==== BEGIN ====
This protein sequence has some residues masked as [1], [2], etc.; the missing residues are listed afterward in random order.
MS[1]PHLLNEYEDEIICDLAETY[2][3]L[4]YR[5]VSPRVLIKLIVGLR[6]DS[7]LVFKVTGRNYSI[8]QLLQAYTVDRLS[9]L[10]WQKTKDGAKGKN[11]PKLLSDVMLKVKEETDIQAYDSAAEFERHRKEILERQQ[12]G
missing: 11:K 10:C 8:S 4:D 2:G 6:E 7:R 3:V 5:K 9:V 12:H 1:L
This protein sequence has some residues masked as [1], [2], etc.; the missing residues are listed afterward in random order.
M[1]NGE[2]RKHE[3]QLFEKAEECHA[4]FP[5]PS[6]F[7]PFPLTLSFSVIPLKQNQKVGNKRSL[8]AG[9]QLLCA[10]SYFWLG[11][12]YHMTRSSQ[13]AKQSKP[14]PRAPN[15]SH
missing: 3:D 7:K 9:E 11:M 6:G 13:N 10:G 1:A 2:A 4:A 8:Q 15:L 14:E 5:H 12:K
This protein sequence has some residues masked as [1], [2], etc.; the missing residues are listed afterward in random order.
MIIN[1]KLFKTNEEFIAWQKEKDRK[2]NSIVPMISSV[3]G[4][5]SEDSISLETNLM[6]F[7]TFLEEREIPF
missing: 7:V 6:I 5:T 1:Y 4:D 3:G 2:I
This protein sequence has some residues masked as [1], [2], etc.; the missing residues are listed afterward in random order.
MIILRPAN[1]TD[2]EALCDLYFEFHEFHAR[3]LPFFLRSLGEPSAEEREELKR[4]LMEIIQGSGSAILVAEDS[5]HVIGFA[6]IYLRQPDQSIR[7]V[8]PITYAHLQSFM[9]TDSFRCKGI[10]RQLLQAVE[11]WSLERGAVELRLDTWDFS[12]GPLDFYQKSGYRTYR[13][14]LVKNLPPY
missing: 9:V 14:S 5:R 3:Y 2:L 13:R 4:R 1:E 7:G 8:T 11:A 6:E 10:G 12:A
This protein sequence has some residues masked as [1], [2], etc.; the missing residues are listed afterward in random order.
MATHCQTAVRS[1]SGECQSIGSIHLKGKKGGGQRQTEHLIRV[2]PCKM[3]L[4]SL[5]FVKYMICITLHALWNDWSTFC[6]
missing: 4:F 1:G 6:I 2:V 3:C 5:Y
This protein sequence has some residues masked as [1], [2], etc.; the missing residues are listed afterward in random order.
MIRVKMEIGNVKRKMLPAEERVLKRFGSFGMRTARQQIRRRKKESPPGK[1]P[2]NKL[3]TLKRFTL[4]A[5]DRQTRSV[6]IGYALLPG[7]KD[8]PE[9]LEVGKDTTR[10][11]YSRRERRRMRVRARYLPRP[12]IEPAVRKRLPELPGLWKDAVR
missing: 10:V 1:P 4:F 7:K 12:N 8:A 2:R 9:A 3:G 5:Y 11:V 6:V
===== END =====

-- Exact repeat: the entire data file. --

This protein sequence has some residues masked as [1], [2], etc.; the missing residues are listed afterward in random order.
MS[1]PHLLNEYEDEIICDLAETY[2][3]L[4]YR[5]VSPRVLIKLIVGLR[6]DS[7]LVFKVTGRNYSI[8]QLLQAYTVDRLS[9]L[10]WQKTKDGAKGKN[11]PKLLSDVMLKVKEETDIQAYDSAAEFERHRKEILERQQ[12]G
missing: 11:K 10:C 8:S 4:D 2:G 6:E 7:R 3:V 5:K 9:V 12:H 1:L
This protein sequence has some residues masked as [1], [2], etc.; the missing residues are listed afterward in random order.
M[1]NGE[2]RKHE[3]QLFEKAEECHA[4]FP[5]PS[6]F[7]PFPLTLSFSVIPLKQNQKVGNKRSL[8]AG[9]QLLCA[10]SYFWLG[11][12]YHMTRSSQ[13]AKQSKP[14]PRAPN[15]SH
missing: 3:D 7:K 9:E 11:M 6:G 13:N 10:G 1:A 2:A 4:A 8:Q 15:L 14:E 5:H 12:K
This protein sequence has some residues masked as [1], [2], etc.; the missing residues are listed afterward in random order.
MIIN[1]KLFKTNEEFIAWQKEKDRK[2]NSIVPMISSV[3]G[4][5]SEDSISLETNLM[6]F[7]TFLEEREIPF
missing: 7:V 6:I 5:T 1:Y 4:D 3:G 2:I
This protein sequence has some residues masked as [1], [2], etc.; the missing residues are listed afterward in random order.
MIILRPAN[1]TD[2]EALCDLYFEFHEFHAR[3]LPFFLRSLGEPSAEEREELKR[4]LMEIIQGSGSAILVAEDS[5]HVIGFA[6]IYLRQPDQSIR[7]V[8]PITYAHLQSFM[9]TDSFRCKGI[10]RQLLQAVE[11]WSLERGAVELRLDTWDFS[12]GPLDFYQKSGYRTYR[13][14]LVKNLPPY
missing: 9:V 14:S 5:R 3:Y 2:L 13:R 4:R 1:E 7:G 8:T 11:A 6:E 10:G 12:A
This protein sequence has some residues masked as [1], [2], etc.; the missing residues are listed afterward in random order.
MATHCQTAVRS[1]SGECQSIGSIHLKGKKGGGQRQTEHLIRV[2]PCKM[3]L[4]SL[5]FVKYMICITLHALWNDWSTFC[6]
missing: 4:F 1:G 6:I 2:V 3:C 5:Y
This protein sequence has some residues masked as [1], [2], etc.; the missing residues are listed afterward in random order.
MIRVKMEIGNVKRKMLPAEERVLKRFGSFGMRTARQQIRRRKKESPPGK[1]P[2]NKL[3]TLKRFTL[4]A[5]DRQTRSV[6]IGYALLPG[7]KD[8]PE[9]LEVGKDTTR[10][11]YSRRERRRMRVRARYLPRP[12]IEPAVRKRLPELPGLWKDAVR
missing: 10:V 1:P 4:F 7:K 12:N 8:A 2:R 9:A 3:G 5:Y 11:V 6:V